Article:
May 17th, 2010
With upwards of 300 million players -- the most popular platform by far -- PC gaming is bigger than ever. But the system has its share of challenges, something Games Radar recently described as "powerful but flawed" in an editorial examining How to fix what's wrong with PC gaming.
While I don't agree with all 12 recommendations, some of which aren't really recommendations or aren't all that constructive, I wholeheartedly agree with the following:
- Standardize system requirements. For anyone who knows the difference between RAM and a processor, knowing what games your computer is capable of playing isn't that big of a deal. But for everyone else (read: the majority of users), the process of selecting a compatible game can be daunting, which in turn discourages sales. Which is why the platform should move to some kind of standardized playability rating. Non of this "required" and "recommended" crap. Force developers to make their games perform at an accessible and easy-to-read level, then let those games expand both visually and audibly for power users with face-melting rigs.
- Adopt a universal friend system. I can't think of an instant messaging program that doesn't let you import friends from various chat clients. In the same vein, PC gaming could greatly benefit from an open "gamer client," that lets you import and manage Steam, Battle.net, XFire, WoW, Gamertag, and any other connected friends. Obviously you wouldn't be able to pair up with all these people in game, but you should at least be able to chat and text with them at all times during gameplay. Anyone out there want to crack this nut?
- Expand digital storefronts (like Steam) to include more games. Obviously, Valve and others are working towards increasing the number of games available on their respective platforms, but Games Radar notes that it's still harder than it should be to get listed on these services. With lower approval requirements, innovation would increase further still, and give players even more game play options. The sooner that happens, the sooner prospective gamers will start using their PCs as gaming devices.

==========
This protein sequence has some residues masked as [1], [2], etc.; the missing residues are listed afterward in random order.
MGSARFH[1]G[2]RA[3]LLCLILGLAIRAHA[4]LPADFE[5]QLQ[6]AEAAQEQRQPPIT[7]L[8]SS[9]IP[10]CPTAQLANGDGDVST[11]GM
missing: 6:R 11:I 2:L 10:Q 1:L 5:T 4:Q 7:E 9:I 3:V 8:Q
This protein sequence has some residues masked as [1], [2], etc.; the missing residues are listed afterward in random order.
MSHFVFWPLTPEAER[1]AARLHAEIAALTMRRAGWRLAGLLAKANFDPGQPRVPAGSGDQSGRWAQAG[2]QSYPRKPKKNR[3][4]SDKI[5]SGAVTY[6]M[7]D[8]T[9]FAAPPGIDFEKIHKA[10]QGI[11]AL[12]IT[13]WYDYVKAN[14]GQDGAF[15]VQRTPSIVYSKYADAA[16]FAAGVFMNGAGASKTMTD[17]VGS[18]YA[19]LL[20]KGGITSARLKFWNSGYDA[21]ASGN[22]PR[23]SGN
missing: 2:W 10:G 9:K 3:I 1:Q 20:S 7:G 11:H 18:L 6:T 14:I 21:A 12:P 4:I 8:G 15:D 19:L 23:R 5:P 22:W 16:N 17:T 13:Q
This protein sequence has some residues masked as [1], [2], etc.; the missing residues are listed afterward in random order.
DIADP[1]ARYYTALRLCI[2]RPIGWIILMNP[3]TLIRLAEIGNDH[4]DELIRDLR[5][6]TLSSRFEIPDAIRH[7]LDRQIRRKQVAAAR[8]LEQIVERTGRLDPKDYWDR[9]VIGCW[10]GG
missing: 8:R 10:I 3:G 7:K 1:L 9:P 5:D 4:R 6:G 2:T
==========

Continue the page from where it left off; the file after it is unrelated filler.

- Centralize the sale of retro game downloads. One of Wii's best kept secrets is its Virtual Console service, which lets players download their favorite Nintendo games from years past. Similarly, no other system has a back catalog of games as diverse as the PC, which is why said legacy games should be resold under a single store front. Not only would this be a great way for publishers to boost profits to reinvest in new games, but it would give atrophied PC gamers an opportunity to return to the active gaming fold. The more that do that, the more games will be made.
- Embrace alternative controls. PCs have always been at the forefront of graphics in video games, from 16-bit to HD, and everything in between. But when it comes to controllers, "we continue to languish," writes Games Radar. To be sure, nothing beats the precision of a mouse and keyboard when it comes to shooters and strategy games. And there are already a variety of gamepads and wheel controllers for PC. But pioneering and then standardizing new ways to control can only be a good thing for future growth.
Games Radar also admonishes to "bring the PC back to E3... to be front and center of the gaming world's biggest circus." But the only way I truly see that happening is if PC giants like Microsoft, Dell, Valve, and others host a combined "PC press conference" under the banner of the PC Gaming Alliance. Otherwise, fragmented press conferences by individual vendors will have a harder time standing out when compared to coordinated consoles press conferences.
On that note, what would you do to improve PC gaming?
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